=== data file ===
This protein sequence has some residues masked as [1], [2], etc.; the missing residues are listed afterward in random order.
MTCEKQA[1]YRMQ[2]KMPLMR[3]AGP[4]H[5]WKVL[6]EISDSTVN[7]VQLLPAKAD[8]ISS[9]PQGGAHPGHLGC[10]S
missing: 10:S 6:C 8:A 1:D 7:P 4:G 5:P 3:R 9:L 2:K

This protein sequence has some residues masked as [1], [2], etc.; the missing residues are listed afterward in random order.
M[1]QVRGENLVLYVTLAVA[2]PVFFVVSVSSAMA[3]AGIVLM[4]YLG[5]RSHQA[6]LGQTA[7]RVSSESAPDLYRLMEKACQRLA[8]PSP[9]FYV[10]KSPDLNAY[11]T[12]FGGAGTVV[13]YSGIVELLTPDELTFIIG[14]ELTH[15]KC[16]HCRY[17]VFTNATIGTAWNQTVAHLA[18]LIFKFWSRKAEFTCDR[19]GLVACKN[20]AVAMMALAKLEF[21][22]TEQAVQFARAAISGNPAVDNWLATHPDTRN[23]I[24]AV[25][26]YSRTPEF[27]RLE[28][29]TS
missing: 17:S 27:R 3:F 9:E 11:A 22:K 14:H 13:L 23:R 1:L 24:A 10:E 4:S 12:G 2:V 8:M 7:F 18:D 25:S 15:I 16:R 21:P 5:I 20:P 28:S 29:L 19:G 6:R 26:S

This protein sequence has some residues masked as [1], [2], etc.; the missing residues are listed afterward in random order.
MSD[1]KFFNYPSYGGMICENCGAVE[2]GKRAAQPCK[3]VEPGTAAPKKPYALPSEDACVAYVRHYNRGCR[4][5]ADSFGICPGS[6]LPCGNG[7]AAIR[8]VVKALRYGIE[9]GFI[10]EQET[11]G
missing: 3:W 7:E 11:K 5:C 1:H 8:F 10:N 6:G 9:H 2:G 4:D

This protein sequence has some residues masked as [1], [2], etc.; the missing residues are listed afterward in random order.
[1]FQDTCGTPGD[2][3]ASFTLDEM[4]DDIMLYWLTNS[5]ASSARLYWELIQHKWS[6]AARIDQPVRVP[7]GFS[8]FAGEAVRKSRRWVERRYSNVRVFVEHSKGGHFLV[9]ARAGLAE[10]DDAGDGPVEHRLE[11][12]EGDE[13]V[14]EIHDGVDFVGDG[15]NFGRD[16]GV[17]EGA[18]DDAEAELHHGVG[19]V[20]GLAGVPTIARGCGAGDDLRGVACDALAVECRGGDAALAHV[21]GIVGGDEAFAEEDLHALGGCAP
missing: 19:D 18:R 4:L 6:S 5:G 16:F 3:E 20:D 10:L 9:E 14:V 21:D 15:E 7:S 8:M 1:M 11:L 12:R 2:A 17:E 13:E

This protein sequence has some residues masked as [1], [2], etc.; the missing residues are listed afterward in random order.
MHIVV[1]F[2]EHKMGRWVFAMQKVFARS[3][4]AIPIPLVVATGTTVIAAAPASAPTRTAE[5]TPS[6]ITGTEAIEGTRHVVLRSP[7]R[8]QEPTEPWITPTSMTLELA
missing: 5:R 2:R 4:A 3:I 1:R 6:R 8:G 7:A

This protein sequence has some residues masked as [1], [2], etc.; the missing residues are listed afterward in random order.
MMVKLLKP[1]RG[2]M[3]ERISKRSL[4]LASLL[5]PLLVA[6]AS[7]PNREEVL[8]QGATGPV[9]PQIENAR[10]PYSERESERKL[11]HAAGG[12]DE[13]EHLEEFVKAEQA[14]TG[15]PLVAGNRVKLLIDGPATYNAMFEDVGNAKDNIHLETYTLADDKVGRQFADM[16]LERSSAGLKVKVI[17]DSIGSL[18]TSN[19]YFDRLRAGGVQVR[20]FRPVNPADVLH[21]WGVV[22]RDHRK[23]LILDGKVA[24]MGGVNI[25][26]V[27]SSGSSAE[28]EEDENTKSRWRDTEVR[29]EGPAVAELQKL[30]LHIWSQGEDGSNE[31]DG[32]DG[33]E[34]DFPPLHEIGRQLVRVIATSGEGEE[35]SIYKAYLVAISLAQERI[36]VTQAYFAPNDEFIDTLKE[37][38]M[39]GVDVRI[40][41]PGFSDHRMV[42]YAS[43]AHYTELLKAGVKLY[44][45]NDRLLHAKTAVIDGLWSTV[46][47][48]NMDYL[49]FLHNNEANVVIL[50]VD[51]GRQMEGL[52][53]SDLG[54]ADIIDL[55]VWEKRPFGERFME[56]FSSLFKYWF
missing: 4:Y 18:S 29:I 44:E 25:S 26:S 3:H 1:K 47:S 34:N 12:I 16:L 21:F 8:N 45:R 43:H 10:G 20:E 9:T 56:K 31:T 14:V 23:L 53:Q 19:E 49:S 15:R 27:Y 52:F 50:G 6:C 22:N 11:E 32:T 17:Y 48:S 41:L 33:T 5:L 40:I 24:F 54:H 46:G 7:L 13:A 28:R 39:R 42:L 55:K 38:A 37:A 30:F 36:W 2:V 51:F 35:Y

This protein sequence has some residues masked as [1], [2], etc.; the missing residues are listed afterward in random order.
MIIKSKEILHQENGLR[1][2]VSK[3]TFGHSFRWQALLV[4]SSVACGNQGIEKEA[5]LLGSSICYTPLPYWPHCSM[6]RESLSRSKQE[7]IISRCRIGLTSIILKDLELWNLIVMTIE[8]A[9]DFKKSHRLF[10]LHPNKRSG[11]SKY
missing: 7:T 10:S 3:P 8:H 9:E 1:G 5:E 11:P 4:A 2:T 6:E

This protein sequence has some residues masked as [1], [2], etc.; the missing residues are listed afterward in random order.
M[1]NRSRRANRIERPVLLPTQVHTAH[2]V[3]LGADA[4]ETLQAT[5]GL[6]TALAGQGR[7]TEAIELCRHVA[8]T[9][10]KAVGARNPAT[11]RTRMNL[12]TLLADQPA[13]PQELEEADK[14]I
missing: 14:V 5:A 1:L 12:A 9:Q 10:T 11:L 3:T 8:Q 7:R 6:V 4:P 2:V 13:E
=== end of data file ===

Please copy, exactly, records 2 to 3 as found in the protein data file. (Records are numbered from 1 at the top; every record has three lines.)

This protein sequence has some residues masked as [1], [2], etc.; the missing residues are listed afterward in random order.
M[1]QVRGENLVLYVTLAVA[2]PVFFVVSVSSAMA[3]AGIVLM[4]YLG[5]RSHQA[6]LGQTA[7]RVSSESAPDLYRLMEKACQRLA[8]PSP[9]FYV[10]KSPDLNAY[11]T[12]FGGAGTVV[13]YSGIVELLTPDELTFIIG[14]ELTH[15]KC[16]HCRY[17]VFTNATIGTAWNQTVAHLA[18]LIFKFWSRKAEFTCDR[19]GLVACKN[20]AVAMMALAKLEF[21][22]TEQAVQFARAAISGNPAVDNWLATHPDTRN[23]I[24]AV[25][26]YSRTPEF[27]RLE[28][29]TS
missing: 17:S 27:R 3:F 9:E 11:A 22:K 14:H 13:L 23:R 1:L 24:A 10:E 4:S 12:G 2:V 8:M 7:F 18:D 25:S 15:I 16:R 21:P 5:I 20:P 28:S 29:L 19:G 6:R 26:S

This protein sequence has some residues masked as [1], [2], etc.; the missing residues are listed afterward in random order.
MSD[1]KFFNYPSYGGMICENCGAVE[2]GKRAAQPCK[3]VEPGTAAPKKPYALPSEDACVAYVRHYNRGCR[4][5]ADSFGICPGS[6]LPCGNG[7]AAIR[8]VVKALRYGIE[9]GFI[10]EQET[11]G
missing: 3:W 7:E 11:K 5:C 1:H 8:F 10:N 6:G 9:H 2:G 4:D